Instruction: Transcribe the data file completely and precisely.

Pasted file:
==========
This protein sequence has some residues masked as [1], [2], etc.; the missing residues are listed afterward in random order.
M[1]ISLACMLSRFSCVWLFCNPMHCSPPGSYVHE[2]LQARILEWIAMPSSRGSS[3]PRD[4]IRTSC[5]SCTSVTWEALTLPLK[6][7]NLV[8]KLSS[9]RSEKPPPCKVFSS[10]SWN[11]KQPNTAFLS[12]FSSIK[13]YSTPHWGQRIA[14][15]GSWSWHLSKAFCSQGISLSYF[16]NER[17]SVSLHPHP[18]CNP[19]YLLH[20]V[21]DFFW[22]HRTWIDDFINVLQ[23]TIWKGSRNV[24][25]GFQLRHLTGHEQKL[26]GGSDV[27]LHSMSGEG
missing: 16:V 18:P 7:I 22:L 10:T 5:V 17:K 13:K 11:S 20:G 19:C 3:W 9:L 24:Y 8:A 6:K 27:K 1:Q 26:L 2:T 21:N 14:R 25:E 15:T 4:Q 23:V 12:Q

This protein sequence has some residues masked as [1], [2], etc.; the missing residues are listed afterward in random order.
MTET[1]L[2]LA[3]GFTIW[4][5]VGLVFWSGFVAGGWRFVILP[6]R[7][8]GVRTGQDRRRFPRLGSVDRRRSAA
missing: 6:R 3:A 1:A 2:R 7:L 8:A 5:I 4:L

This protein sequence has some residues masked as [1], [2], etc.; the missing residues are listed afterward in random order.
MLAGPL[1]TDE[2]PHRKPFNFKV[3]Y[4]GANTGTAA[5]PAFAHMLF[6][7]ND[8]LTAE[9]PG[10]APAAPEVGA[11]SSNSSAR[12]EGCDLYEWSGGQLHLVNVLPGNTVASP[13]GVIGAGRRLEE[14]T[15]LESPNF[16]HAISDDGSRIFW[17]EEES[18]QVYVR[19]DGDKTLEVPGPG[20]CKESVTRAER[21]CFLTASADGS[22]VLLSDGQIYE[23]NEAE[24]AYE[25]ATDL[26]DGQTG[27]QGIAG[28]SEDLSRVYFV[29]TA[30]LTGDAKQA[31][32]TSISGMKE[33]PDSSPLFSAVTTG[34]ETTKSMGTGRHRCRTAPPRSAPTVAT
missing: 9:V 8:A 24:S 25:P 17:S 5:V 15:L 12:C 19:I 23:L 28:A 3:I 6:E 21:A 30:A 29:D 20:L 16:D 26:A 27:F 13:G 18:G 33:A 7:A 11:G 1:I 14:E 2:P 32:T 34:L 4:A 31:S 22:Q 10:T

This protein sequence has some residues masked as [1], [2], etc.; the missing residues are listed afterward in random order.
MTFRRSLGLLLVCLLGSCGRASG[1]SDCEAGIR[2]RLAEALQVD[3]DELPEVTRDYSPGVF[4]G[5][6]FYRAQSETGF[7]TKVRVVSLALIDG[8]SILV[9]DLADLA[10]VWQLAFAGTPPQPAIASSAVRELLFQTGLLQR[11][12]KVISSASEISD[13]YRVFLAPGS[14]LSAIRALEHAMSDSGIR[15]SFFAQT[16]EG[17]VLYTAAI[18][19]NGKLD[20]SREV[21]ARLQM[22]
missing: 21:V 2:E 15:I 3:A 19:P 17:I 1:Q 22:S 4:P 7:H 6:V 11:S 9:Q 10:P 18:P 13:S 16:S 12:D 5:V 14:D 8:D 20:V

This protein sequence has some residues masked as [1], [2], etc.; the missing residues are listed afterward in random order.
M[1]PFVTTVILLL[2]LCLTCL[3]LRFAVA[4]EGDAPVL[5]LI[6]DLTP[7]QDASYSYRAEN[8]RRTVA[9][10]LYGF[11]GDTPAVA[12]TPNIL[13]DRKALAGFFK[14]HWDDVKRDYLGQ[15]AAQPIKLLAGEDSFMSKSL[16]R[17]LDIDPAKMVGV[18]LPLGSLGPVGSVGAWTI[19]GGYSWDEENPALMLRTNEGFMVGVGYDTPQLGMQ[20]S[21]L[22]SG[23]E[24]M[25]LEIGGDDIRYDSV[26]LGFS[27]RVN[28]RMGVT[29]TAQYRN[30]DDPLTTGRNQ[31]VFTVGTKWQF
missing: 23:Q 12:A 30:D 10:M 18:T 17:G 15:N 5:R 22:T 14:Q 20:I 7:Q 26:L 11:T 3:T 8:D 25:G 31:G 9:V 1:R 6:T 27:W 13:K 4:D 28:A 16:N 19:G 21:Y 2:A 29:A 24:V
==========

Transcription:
This protein sequence has some residues masked as [1], [2], etc.; the missing residues are listed afterward in random order.
M[1]ISLACMLSRFSCVWLFCNPMHCSPPGSYVHE[2]LQARILEWIAMPSSRGSS[3]PRD[4]IRTSC[5]SCTSVTWEALTLPLK[6][7]NLV[8]KLSS[9]RSEKPPPCKVFSS[10]SWN[11]KQPNTAFLS[12]FSSIK[13]YSTPHWGQRIA[14][15]GSWSWHLSKAFCSQGISLSYF[16]NER[17]SVSLHPHP[18]CNP[19]YLLH[20]V[21]DFFW[22]HRTWIDDFINVLQ[23]TIWKGSRNV[24][25]GFQLRHLTGHEQKL[26]GGSDV[27]LHSMSGEG
missing: 16:V 18:P 7:I 22:L 10:T 5:V 17:K 13:K 11:S 20:G 19:C 3:W 9:L 24:Y 8:A 6:K 27:K 1:Q 26:L 2:T 21:N 14:R 25:E 15:T 4:Q 23:V 12:Q

This protein sequence has some residues masked as [1], [2], etc.; the missing residues are listed afterward in random order.
MTET[1]L[2]LA[3]GFTIW[4][5]VGLVFWSGFVAGGWRFVILP[6]R[7][8]GVRTGQDRRRFPRLGSVDRRRSAA
missing: 6:R 3:A 1:A 2:R 7:L 8:A 5:I 4:L

This protein sequence has some residues masked as [1], [2], etc.; the missing residues are listed afterward in random order.
MLAGPL[1]TDE[2]PHRKPFNFKV[3]Y[4]GANTGTAA[5]PAFAHMLF[6][7]ND[8]LTAE[9]PG[10]APAAPEVGA[11]SSNSSAR[12]EGCDLYEWSGGQLHLVNVLPGNTVASP[13]GVIGAGRRLEE[14]T[15]LESPNF[16]HAISDDGSRIFW[17]EEES[18]QVYVR[19]DGDKTLEVPGPG[20]CKESVTRAER[21]CFLTASADGS[22]VLLSDGQIYE[23]NEAE[24]AYE[25]ATDL[26]DGQTG[27]QGIAG[28]SEDLSRVYFV[29]TA[30]LTGDAKQA[31][32]TSISGMKE[33]PDSSPLFSAVTTG[34]ETTKSMGTGRHRCRTAPPRSAPTVAT
missing: 9:V 8:A 24:S 25:P 17:S 5:V 15:L 12:C 19:I 23:L 28:A 3:I 6:E 21:A 30:A 29:D 20:L 16:D 26:A 27:F 13:G 18:G 33:A 7:A 11:G 1:I 14:E 2:P 32:T 34:L 4:A 31:S 22:Q 10:T

This protein sequence has some residues masked as [1], [2], etc.; the missing residues are listed afterward in random order.
MTFRRSLGLLLVCLLGSCGRASG[1]SDCEAGIR[2]RLAEALQVD[3]DELPEVTRDYSPGVF[4]G[5][6]FYRAQSETGF[7]TKVRVVSLALIDG[8]SILV[9]DLADLA[10]VWQLAFAGTPPQPAIASSAVRELLFQTGLLQR[11][12]KVISSASEISD[13]YRVFLAPGS[14]LSAIRALEHAMSDSGIR[15]SFFAQT[16]EG[17]VLYTAAI[18][19]NGKLD[20]SREV[21]ARLQM[22]
missing: 21:V 2:E 15:I 3:A 19:P 17:I 1:Q 22:S 4:P 7:H 6:V 11:S 9:Q 10:P 18:P 13:S 16:S 12:D 5:V 14:D 8:D 20:V

This protein sequence has some residues masked as [1], [2], etc.; the missing residues are listed afterward in random order.
M[1]PFVTTVILLL[2]LCLTCL[3]LRFAVA[4]EGDAPVL[5]LI[6]DLTP[7]QDASYSYRAEN[8]RRTVA[9][10]LYGF[11]GDTPAVA[12]TPNIL[13]DRKALAGFFK[14]HWDDVKRDYLGQ[15]AAQPIKLLAGEDSFMSKSL[16]R[17]LDIDPAKMVGV[18]LPLGSLGPVGSVGAWTI[19]GGYSWDEENPALMLRTNEGFMVGVGYDTPQLGMQ[20]S[21]L[22]SG[23]E[24]M[25]LEIGGDDIRYDSV[26]LGFS[27]RVN[28]RMGVT[29]TAQYRN[30]DDPLTTGRNQ[31]VFTVGTKWQF
missing: 23:Q 12:A 30:D 10:M 18:T 17:G 15:N 5:R 22:T 14:Q 20:I 7:Q 26:L 11:T 3:T 8:D 25:G 31:G 9:V 1:R 6:T 27:W 13:K 4:D 28:A 16:N 19:G 21:Y 2:A 29:A 24:V